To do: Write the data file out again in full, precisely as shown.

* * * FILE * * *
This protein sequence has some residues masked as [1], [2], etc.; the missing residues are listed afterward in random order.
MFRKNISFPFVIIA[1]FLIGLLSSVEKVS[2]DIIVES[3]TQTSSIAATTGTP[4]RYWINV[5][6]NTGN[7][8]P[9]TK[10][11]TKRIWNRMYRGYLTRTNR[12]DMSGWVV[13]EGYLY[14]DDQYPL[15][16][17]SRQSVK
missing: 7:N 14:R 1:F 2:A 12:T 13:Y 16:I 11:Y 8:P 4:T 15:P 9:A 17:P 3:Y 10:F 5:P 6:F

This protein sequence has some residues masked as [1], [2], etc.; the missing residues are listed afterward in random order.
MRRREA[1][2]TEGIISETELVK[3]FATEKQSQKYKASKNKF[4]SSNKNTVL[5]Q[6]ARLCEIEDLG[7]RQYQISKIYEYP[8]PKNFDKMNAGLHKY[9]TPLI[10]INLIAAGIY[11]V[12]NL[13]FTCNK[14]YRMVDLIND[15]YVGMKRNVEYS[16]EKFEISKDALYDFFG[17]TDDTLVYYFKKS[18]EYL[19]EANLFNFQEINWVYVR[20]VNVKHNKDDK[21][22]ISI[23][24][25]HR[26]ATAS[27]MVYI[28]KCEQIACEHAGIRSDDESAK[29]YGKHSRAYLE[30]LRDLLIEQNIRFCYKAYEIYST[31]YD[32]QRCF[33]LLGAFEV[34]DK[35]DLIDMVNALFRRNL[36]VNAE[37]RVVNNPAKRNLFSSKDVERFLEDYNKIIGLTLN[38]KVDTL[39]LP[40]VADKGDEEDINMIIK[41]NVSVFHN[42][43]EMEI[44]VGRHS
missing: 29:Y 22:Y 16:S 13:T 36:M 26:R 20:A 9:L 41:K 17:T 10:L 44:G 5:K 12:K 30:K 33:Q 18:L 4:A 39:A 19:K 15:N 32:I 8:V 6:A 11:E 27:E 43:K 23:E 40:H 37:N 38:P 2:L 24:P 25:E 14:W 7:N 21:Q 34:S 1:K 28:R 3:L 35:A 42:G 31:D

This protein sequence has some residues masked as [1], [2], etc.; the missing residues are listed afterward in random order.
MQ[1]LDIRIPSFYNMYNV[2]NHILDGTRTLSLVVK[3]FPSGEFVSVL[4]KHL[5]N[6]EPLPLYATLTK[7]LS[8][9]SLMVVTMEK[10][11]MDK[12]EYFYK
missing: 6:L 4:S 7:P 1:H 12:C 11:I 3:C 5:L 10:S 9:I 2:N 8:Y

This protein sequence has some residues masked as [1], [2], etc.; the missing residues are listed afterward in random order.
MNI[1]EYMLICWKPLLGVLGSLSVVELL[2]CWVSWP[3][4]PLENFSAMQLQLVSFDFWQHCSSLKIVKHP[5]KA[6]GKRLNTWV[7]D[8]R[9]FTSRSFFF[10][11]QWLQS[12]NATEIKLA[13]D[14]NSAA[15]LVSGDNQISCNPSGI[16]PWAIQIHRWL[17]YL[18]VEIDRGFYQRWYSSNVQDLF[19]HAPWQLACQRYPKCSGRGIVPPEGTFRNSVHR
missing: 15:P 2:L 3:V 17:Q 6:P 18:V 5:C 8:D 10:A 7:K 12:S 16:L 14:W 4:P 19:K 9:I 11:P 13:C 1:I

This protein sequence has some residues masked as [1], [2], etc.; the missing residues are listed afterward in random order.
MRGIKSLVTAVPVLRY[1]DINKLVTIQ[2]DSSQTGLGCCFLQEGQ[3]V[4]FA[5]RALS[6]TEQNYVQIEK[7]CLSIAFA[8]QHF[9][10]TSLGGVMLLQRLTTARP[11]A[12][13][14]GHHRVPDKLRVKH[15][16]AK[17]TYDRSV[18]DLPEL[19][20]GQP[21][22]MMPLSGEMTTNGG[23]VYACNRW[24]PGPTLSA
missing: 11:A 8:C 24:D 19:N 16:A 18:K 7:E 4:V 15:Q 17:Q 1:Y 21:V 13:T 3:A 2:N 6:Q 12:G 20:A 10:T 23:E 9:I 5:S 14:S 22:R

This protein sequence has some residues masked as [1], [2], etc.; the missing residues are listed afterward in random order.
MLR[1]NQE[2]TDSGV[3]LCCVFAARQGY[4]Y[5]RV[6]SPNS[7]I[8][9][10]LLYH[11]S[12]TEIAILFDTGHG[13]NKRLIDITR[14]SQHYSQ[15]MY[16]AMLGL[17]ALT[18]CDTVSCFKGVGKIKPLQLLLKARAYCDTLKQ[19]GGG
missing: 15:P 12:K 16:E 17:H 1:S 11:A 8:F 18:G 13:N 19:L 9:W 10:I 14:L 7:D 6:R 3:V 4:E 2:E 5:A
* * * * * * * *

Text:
This protein sequence has some residues masked as [1], [2], etc.; the missing residues are listed afterward in random order.
MFRKNISFPFVIIA[1]FLIGLLSSVEKVS[2]DIIVES[3]TQTSSIAATTGTP[4]RYWINV[5][6]NTGN[7][8]P[9]TK[10][11]TKRIWNRMYRGYLTRTNR[12]DMSGWVV[13]EGYLY[14]DDQYPL[15][16][17]SRQSVK
missing: 7:N 14:R 1:F 2:A 12:T 13:Y 16:I 11:Y 8:P 4:T 15:P 9:A 17:P 3:Y 10:F 5:P 6:F

This protein sequence has some residues masked as [1], [2], etc.; the missing residues are listed afterward in random order.
MRRREA[1][2]TEGIISETELVK[3]FATEKQSQKYKASKNKF[4]SSNKNTVL[5]Q[6]ARLCEIEDLG[7]RQYQISKIYEYP[8]PKNFDKMNAGLHKY[9]TPLI[10]INLIAAGIY[11]V[12]NL[13]FTCNK[14]YRMVDLIND[15]YVGMKRNVEYS[16]EKFEISKDALYDFFG[17]TDDTLVYYFKKS[18]EYL[19]EANLFNFQEINWVYVR[20]VNVKHNKDDK[21][22]ISI[23][24][25]HR[26]ATAS[27]MVYI[28]KCEQIACEHAGIRSDDESAK[29]YGKHSRAYLE[30]LRDLLIEQNIRFCYKAYEIYST[31]YD[32]QRCF[33]LLGAFEV[34]DK[35]DLIDMVNALFRRNL[36]VNAE[37]RVVNNPAKRNLFSSKDVERFLEDYNKIIGLTLN[38]KVDTL[39]LP[40]VADKGDEEDINMIIK[41]NVSVFHN[42][43]EMEI[44]VGRHS
missing: 29:Y 22:Y 16:S 13:T 36:M 26:R 20:A 9:L 41:K 17:T 10:L 44:G 5:K 12:K 30:K 33:Q 18:L 4:A 39:A 19:K 15:N 32:I 8:V 6:A 11:E 27:E 43:K 23:E 40:H 37:N 38:P 2:L 24:P 25:E 14:W 7:N 21:Q 34:S 1:K 28:R 3:L 35:A 42:G 31:D

This protein sequence has some residues masked as [1], [2], etc.; the missing residues are listed afterward in random order.
MQ[1]LDIRIPSFYNMYNV[2]NHILDGTRTLSLVVK[3]FPSGEFVSVL[4]KHL[5]N[6]EPLPLYATLTK[7]LS[8][9]SLMVVTMEK[10][11]MDK[12]EYFYK
missing: 6:L 4:S 7:P 1:H 12:C 11:I 3:C 5:L 10:S 9:I 2:N 8:Y

This protein sequence has some residues masked as [1], [2], etc.; the missing residues are listed afterward in random order.
MNI[1]EYMLICWKPLLGVLGSLSVVELL[2]CWVSWP[3][4]PLENFSAMQLQLVSFDFWQHCSSLKIVKHP[5]KA[6]GKRLNTWV[7]D[8]R[9]FTSRSFFF[10][11]QWLQS[12]NATEIKLA[13]D[14]NSAA[15]LVSGDNQISCNPSGI[16]PWAIQIHRWL[17]YL[18]VEIDRGFYQRWYSSNVQDLF[19]HAPWQLACQRYPKCSGRGIVPPEGTFRNSVHR
missing: 15:P 2:L 3:V 17:Q 6:P 18:V 5:C 8:D 10:A 7:K 12:S 16:L 14:W 4:P 19:K 9:I 11:P 13:C 1:I

This protein sequence has some residues masked as [1], [2], etc.; the missing residues are listed afterward in random order.
MRGIKSLVTAVPVLRY[1]DINKLVTIQ[2]DSSQTGLGCCFLQEGQ[3]V[4]FA[5]RALS[6]TEQNYVQIEK[7]CLSIAFA[8]QHF[9][10]TSLGGVMLLQRLTTARP[11]A[12][13][14]GHHRVPDKLRVKH[15][16]AK[17]TYDRSV[18]DLPEL[19][20]GQP[21][22]MMPLSGEMTTNGG[23]VYACNRW[24]PGPTLSA
missing: 11:A 8:C 24:D 19:N 16:A 18:K 7:E 4:V 15:Q 17:Q 1:Y 21:V 13:T 3:A 2:N 6:Q 12:G 20:A 10:T 23:E 9:I 5:S 14:S 22:R

This protein sequence has some residues masked as [1], [2], etc.; the missing residues are listed afterward in random order.
MLR[1]NQE[2]TDSGV[3]LCCVFAARQGY[4]Y[5]RV[6]SPNS[7]I[8][9][10]LLYH[11]S[12]TEIAILFDTGHG[13]NKRLIDITR[14]SQHYSQ[15]MY[16]AMLGL[17]ALT[18]CDTVSCFKGVGKIKPLQLLLKARAYCDTLKQ[19]GGG
missing: 15:P 12:K 16:E 17:H 1:S 11:A 8:F 18:G 13:N 19:L 9:W 10:I 14:L 7:D 6:R 3:V 4:E 2:E 5:A